In December 2009 many passengers were injured in an American Airlines crash at the airport in Kingston, Jamaica. Liability, or whether or not the crash was caused by pilot error, mechanical failure, or any other reason is likely to be one of the main issues in any suit brought by victims of the crash before the amount of damages suffered by the victims will be considered. However, before the issues of liability or damages may be considered, any court in which the claim is filed may first have to deal with the issue of jurisdiction and venue. Is the suit filed in the right country, right state and in the right court?
Issues of jurisdiction and choice of forum depends on many factors. However, the primary factors are easily identifiable and can and should be considered by the injured and their attorneys at the early stages of the case. Jurisdiction in the United States is divided into two areas, personal jurisdiction and subject matter jurisdiction. Personal jurisdiction is the court’s authority over the parties in a case, whereas subject matter jurisdiction is the court’s jurisdiction to hear the subject issues of the case. Victims of the crash in Jamaica can either bring their case in the courts in Jamaica or the United States and either court system will have jurisdiction over them as plaintiffs, and over American Airlines as it does business in both countries and can expect to be held accountable in either place.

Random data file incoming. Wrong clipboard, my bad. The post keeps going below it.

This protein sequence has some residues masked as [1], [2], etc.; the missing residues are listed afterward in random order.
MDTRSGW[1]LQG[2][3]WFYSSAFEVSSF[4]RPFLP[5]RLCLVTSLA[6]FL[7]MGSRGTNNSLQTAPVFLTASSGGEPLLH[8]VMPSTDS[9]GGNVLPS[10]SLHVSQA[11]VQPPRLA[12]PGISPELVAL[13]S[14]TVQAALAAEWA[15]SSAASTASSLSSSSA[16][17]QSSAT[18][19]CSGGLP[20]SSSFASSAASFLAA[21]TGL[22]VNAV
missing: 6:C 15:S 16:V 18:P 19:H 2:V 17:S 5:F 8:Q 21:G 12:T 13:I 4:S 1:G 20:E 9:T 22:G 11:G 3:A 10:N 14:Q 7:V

Subject matter jurisdiction is a bit trickier. While there may be little doubt that the Jamaican courts have subject matter jurisdiction over any claims that the victims can bring against American Airlines, some victims may want to file a claim in the United States for many reasons. For example, the court system in the United States may process the case faster than the Jamaican courts, the jurisprudence may be more settled and easier to navigate in the United States, and the likely to resolve the case may be greater in the United States. Others may choose to file their claim in Jamaica for other reasons. Before this decision is made, a thorough analysis of the benefits of each system should be made by the attorney and explained in clear easy to understand language to the victims so that an informed decision can be made by the victims.